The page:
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silence

[sahy-luh ns] /ˈsaɪ ləns/
noun
1.
absence of any sound or noise; stillness.
2.
the state or fact of being silent; muteness.
3.
absence or omission of mention, comment, or expressed concern:
the conspicuous silence of our newspapers on local graft.
4.
the state of being forgotten; oblivion:
in the news again after years of silence.
5.
concealment; secrecy.
verb (used with object), silenced, silencing.
6.
to put or bring to silence; still.
7.
to put (doubts, fears, etc.) to rest; quiet.
8.
Military. to still (enemy guns), as by more effective fire.
interjection
9.
be silent! “Silence!” the teacher shouted.
Origin of silence
1175-1225
1175-1225; Middle English (noun) < Old French < Latin silentium. See silent, -ence
Related forms
oversilence, noun
unsilenced, adjective
Synonyms
6. hush, quell, muzzle, gag.
Dictionary.com Unabridged
Based on the Random House Dictionary, © Random House, Inc. 2016.
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Examples from the Web for silenced
Contemporary Examples
Historical Examples
  • He did not even say that those who upheld what he calls 'tenets of Popery' were to be silenced.

    Oliver Cromwell Samuel Rawson Gardiner
  • The noise and confusion of Sunday and all ordinary days were silenced.

    Four Young Explorers Oliver Optic
  • It was soon clear that opinion had been embittered rather than silenced by the blow at Wilkes.

  • It follows that judgments are precluded and criticism is silenced.

    Folkways William Graham Sumner
  • She had not repelled him; she had not silenced him entirely; she had not listened to him and then answered him with scorn.

    Not Like Other Girls Rosa N. Carey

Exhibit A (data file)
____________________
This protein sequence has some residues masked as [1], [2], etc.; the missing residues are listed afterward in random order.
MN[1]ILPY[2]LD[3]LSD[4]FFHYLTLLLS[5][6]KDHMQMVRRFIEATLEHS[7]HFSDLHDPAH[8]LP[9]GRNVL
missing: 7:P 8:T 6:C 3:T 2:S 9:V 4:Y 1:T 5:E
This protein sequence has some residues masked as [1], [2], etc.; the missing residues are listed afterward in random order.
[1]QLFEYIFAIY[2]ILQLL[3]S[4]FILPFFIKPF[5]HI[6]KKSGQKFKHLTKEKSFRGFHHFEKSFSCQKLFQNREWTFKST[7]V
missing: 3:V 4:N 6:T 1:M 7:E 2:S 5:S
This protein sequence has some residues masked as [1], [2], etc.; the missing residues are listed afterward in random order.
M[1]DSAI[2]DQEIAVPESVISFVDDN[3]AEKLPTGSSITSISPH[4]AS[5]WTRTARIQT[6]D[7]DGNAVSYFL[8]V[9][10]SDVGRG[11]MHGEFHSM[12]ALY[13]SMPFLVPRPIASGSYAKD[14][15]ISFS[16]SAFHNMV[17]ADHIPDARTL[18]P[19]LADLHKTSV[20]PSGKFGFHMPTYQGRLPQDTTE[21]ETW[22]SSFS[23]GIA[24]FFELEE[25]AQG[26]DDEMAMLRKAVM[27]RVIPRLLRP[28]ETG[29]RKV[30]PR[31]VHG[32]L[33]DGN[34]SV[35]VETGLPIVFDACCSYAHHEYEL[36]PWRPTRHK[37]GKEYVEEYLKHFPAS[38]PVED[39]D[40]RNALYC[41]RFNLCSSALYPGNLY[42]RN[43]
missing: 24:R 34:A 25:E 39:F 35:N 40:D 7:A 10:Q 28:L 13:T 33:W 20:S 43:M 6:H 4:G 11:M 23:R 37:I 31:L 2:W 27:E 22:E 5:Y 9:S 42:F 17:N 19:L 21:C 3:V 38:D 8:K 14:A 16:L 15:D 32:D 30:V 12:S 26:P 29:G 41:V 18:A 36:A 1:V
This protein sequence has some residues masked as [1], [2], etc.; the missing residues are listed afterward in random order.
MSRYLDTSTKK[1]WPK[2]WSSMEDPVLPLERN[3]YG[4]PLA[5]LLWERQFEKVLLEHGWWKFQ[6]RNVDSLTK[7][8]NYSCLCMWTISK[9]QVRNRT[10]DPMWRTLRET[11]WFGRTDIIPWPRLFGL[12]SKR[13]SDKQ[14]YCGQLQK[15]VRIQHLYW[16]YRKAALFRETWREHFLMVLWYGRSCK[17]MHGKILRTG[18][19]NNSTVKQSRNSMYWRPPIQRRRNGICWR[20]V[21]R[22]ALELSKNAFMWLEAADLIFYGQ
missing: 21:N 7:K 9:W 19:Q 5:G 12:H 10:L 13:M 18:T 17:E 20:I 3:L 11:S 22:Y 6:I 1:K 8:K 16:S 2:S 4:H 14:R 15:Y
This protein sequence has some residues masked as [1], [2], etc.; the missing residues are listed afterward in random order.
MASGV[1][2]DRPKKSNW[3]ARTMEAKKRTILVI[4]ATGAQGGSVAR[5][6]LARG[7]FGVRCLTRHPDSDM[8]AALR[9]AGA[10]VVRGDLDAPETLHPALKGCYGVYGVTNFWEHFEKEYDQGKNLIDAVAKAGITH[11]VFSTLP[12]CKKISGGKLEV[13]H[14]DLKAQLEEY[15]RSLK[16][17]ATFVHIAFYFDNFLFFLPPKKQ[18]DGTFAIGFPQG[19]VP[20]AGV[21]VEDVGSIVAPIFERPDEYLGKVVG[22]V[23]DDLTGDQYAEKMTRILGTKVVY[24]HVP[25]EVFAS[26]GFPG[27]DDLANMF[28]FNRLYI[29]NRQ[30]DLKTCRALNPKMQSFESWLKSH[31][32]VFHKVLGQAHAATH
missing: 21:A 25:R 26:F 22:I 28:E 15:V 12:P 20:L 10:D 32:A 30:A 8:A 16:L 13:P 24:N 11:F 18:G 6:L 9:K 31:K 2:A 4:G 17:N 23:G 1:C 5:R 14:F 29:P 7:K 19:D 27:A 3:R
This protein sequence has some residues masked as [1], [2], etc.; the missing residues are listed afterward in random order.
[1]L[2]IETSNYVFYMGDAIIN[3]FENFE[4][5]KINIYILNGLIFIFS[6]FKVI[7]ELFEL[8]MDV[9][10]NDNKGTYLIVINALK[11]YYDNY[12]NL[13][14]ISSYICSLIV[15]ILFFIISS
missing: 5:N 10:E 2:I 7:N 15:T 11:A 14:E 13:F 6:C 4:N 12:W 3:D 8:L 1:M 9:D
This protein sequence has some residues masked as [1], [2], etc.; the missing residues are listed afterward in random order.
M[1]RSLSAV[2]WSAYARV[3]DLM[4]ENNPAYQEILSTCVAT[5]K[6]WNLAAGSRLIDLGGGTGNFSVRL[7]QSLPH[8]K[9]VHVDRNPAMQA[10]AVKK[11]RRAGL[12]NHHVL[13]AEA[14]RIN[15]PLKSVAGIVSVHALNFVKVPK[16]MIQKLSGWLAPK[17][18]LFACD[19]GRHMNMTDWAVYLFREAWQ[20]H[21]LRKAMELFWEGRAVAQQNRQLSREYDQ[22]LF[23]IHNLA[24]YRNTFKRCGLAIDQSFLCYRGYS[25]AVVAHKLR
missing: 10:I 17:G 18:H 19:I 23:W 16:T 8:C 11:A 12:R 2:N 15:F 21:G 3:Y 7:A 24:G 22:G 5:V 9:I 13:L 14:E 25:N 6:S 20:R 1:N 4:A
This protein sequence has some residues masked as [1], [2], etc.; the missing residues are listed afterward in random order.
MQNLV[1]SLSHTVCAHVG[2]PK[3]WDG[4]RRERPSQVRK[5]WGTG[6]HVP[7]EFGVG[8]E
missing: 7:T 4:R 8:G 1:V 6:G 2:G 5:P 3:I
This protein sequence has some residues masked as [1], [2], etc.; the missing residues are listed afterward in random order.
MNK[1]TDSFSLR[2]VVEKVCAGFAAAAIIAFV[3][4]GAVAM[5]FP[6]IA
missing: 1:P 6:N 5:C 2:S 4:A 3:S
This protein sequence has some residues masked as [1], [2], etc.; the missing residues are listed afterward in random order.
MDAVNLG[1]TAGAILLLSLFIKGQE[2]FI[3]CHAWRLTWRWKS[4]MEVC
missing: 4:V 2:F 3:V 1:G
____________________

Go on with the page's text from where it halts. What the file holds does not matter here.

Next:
British Dictionary definitions for silenced

silenced

/ˈsaɪlənst/
adjective
1.
(of a clergyman) forbidden to preach or perform his clerical functions: a silenced priest

silence

/ˈsaɪləns/
noun
1.
the state or quality of being silent
2.
the absence of sound or noise; stillness
3.
refusal or failure to speak, communicate, etc, when expected: his silence on the subject of their promotion was alarming
4.
a period of time without noise
5.
oblivion or obscurity
verb (transitive)
6.
to bring to silence
7.
to put a stop to; extinguish: to silence all complaint
Word Origin
C13: via Old French from Latin silēntium, from silēre to be quiet. See silent
Collins English Dictionary - Complete & Unabridged 2012 Digital Edition
© William Collins Sons & Co. Ltd. 1979, 1986 © HarperCollins
Publishers 1998, 2000, 2003, 2005, 2006, 2007, 2009, 2012
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Word Origin and History for silenced

silence

n.

c.1200, "muteness, state of being silent," from Old French silence "state of being silent; absence of sound," from Latin silentium "a being silent," from silens, present participle of silere "be quiet or still," of unknown origin. Meaning "absence of sound" in English is from late 14c.

v.

1560s, intransitive, "become still or silent;" 1590s, transitive, "make silent," from silence (n.). Related: Silenced; silencing.

Online Etymology Dictionary, © 2010 Douglas Harper
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